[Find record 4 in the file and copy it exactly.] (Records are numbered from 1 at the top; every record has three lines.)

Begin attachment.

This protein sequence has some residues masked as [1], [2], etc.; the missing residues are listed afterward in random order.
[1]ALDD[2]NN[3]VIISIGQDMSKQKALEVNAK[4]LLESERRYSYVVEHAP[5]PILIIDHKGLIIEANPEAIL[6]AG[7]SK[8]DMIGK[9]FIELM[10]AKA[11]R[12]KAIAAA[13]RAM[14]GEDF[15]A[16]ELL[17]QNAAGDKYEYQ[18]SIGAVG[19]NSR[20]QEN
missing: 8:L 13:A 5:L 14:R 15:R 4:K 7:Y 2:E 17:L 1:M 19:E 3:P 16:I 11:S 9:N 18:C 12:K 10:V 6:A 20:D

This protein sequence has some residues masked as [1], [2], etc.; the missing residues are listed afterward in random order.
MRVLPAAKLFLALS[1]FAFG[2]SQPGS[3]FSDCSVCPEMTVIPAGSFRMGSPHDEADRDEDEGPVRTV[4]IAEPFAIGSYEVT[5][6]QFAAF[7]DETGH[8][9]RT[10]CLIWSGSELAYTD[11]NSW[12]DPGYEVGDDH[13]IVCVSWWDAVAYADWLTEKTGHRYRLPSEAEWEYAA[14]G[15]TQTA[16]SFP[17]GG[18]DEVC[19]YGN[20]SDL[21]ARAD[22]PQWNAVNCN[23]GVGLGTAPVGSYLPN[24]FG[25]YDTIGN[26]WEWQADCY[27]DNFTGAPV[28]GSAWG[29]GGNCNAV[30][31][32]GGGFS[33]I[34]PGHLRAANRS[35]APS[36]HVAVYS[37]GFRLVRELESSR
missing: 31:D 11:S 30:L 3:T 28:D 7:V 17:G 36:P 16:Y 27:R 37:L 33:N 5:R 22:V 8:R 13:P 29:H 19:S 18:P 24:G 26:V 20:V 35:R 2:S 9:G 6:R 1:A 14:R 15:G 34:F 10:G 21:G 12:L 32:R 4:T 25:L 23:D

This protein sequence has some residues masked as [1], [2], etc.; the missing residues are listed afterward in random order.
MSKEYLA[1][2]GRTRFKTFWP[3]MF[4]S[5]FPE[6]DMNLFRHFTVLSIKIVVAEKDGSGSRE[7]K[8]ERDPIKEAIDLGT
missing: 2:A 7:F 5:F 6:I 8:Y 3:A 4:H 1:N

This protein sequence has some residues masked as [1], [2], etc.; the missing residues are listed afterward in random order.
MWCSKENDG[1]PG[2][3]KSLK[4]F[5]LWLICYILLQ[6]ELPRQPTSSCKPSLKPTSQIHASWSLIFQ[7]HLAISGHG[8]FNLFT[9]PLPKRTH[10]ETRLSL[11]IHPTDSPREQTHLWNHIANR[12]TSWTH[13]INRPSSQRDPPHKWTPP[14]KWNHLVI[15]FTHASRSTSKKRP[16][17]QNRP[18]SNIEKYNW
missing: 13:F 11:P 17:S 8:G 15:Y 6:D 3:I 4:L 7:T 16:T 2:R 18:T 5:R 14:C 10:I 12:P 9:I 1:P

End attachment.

This protein sequence has some residues masked as [1], [2], etc.; the missing residues are listed afterward in random order.
MWCSKENDG[1]PG[2][3]KSLK[4]F[5]LWLICYILLQ[6]ELPRQPTSSCKPSLKPTSQIHASWSLIFQ[7]HLAISGHG[8]FNLFT[9]PLPKRTH[10]ETRLSL[11]IHPTDSPREQTHLWNHIANR[12]TSWTH[13]INRPSSQRDPPHKWTPP[14]KWNHLVI[15]FTHASRSTSKKRP[16][17]QNRP[18]SNIEKYNW
missing: 13:F 11:P 17:S 8:G 15:Y 6:D 3:I 4:L 7:T 16:T 2:R 18:T 5:R 14:C 10:I 12:P 9:I 1:P